Chancellor Angela Merkel won a famous victory for her center-right coalition in this weekend's German elections. But there is less in this result than meets the eye -- and more, too.
First, Merkel's victory was clear but quite narrow. Her popular majority over the left-wing opposition parties amounts to a few percentage points. How big a mandate for change does she have?
Second, there will almost certainly be changes in government policy as a result of the change of government. But how important will those changes be? And how will the voters react to them?
Third, the result nonetheless has the seeds of major political realignments in future German politics -- realignments that may not be to the advantage of Chancellor Merkel. And those realignments will be determined largely by the success or failure of the new center-right coalition.
Let's begin with what will change hardly or not at all: German foreign policy. All parties agree that Germany should exercise joint leadership of Europe alongside France, enjoy a strategic political and economic partnership with Russia, and become America's most important friend in Europe -- though not necessarily America's best friend there.
Ukraine, Georgia, Eastern and Central Europe, and dissidents throughout the post-Soviet space will be wary of what these priorities mean for them; a close Russo-German relationship may mean a Europe that ignores threats to their security. But the current U.S. administration should be fairly comfortable with these approaches -- especially since the tone of the CDU-FDP foreign policy will be more pro-American and more energetic.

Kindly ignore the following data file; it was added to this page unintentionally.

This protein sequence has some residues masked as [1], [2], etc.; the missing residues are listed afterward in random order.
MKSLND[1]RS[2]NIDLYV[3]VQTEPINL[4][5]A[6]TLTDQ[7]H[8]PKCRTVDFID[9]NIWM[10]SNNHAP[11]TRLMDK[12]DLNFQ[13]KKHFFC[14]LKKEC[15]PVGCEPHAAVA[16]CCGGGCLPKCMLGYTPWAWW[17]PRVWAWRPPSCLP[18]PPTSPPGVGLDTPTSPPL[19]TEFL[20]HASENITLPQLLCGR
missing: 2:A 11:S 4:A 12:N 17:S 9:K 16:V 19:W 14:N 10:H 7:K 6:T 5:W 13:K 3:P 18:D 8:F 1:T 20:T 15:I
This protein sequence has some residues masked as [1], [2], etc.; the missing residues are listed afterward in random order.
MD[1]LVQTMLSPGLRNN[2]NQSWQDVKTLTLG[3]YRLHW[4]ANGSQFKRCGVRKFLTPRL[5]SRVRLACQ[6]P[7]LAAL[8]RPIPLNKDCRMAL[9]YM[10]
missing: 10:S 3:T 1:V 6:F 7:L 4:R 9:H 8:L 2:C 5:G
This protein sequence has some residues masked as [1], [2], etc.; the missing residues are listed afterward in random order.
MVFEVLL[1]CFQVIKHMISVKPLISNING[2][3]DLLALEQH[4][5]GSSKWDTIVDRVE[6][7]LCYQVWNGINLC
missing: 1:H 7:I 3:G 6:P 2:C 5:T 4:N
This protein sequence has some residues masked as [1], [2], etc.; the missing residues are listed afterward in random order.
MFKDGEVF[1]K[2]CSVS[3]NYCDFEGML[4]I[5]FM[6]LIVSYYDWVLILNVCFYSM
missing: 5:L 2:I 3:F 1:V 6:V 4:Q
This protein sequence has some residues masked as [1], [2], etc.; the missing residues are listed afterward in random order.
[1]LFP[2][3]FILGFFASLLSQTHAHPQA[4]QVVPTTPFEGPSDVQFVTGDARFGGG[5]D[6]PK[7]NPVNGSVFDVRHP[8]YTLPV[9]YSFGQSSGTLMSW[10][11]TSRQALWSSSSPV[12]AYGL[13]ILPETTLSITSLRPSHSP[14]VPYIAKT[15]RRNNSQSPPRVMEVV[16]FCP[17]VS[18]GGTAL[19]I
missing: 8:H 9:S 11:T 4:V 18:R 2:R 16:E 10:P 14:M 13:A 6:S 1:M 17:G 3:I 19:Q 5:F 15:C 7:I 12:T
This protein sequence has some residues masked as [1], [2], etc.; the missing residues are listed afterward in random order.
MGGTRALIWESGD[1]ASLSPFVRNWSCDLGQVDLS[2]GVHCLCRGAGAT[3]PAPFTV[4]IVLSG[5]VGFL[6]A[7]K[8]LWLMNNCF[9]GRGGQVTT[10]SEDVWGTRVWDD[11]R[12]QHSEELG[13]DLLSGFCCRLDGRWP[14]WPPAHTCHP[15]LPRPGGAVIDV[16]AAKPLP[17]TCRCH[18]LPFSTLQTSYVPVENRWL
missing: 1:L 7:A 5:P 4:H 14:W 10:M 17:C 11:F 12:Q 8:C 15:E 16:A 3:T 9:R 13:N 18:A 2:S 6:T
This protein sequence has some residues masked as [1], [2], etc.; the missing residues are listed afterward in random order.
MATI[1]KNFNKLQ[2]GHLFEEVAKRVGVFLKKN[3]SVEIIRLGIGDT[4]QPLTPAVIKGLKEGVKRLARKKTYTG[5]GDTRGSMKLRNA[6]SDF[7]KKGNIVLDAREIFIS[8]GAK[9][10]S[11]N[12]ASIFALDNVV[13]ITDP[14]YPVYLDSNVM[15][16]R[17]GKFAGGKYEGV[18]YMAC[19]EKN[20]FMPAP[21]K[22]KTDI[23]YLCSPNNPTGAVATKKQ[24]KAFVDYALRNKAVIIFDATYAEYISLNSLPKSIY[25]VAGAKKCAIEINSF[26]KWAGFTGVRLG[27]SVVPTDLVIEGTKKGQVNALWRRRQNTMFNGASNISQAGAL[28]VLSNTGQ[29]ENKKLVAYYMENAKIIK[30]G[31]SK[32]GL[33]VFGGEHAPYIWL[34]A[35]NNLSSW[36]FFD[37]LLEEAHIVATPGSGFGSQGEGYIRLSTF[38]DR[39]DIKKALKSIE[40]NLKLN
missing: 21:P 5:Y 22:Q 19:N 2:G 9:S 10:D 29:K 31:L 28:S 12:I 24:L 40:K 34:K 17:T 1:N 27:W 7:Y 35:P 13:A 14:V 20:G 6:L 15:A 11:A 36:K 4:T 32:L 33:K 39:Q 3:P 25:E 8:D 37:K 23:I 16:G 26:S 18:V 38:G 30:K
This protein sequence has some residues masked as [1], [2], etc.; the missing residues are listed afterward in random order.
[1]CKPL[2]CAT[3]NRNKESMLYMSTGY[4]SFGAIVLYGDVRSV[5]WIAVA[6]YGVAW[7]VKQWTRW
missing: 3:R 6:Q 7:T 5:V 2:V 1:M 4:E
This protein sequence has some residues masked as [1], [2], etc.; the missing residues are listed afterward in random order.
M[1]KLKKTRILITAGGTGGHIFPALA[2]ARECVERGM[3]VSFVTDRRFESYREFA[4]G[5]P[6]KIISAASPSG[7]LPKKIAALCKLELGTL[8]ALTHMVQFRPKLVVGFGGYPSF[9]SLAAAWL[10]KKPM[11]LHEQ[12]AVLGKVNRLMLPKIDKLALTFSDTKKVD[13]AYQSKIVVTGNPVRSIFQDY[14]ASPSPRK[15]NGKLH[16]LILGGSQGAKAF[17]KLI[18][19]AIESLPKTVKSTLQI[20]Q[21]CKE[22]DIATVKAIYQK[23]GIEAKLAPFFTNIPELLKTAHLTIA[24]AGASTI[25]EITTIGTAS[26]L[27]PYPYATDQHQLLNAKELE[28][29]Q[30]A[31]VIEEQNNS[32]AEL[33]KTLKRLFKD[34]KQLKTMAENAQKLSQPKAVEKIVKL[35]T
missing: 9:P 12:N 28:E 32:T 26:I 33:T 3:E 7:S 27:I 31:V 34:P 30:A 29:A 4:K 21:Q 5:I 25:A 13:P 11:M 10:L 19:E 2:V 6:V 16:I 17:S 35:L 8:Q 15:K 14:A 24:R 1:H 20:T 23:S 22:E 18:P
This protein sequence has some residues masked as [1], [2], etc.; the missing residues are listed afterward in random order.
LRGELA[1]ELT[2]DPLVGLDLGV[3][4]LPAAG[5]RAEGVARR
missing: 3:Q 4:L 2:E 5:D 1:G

For the moment at least, that means German troops will stay in Afghanistan. But the contradictions of a policy that pits the interests of the Russo-German relationship over those of fellow-EU members will emerge eventually -- if only because Russia's demands seem to grow with their acceptance.
Fork In The Road
It is on economic, financial, and budgetary matters that policies are likely to change most plainly -- and long-term political risks likely to be taken.
With the economically conservative Free Democrats (FDP) as her junior partner, Merkel now has the coalition for free-market reforms and greater business efficiency that she has always said she wanted. But it may be more market- and business-minded than she ever intended.
Because they won almost 15 percent of the popular vote -- far higher than anyone expected -- the Free Democrats may not remain junior. They will have more power to insist on the reductions in tax and regulations on which they campaigned. Many in Merkel's own party agree with them.
But the economic picture still very mixed -- indeed, it is confusing.
Germany is emerging from the recession quite well. Its export markets are recovering. Germans seem confident that the worst of the financial crisis is over and that their banks and money are safe. On the other hand, joblessness is likely to rise as special measures to combat it come to an end. And the budget deficit already stands at 6 percent of GDP -- very high for Germany and very worrying to inflation-conscious Germans.
The needs of the federal treasury, it seems, conflict with those of the German economy. What the treasury needs is either cuts in spending or tax rises. What the economy needs is tax cuts (and deregulation) to boost domestic demand in line with increased export demand. This vicious circle can be squared only by quite large cuts in public spending. Yet the combination of tax cuts and spending cuts would be very risky politically.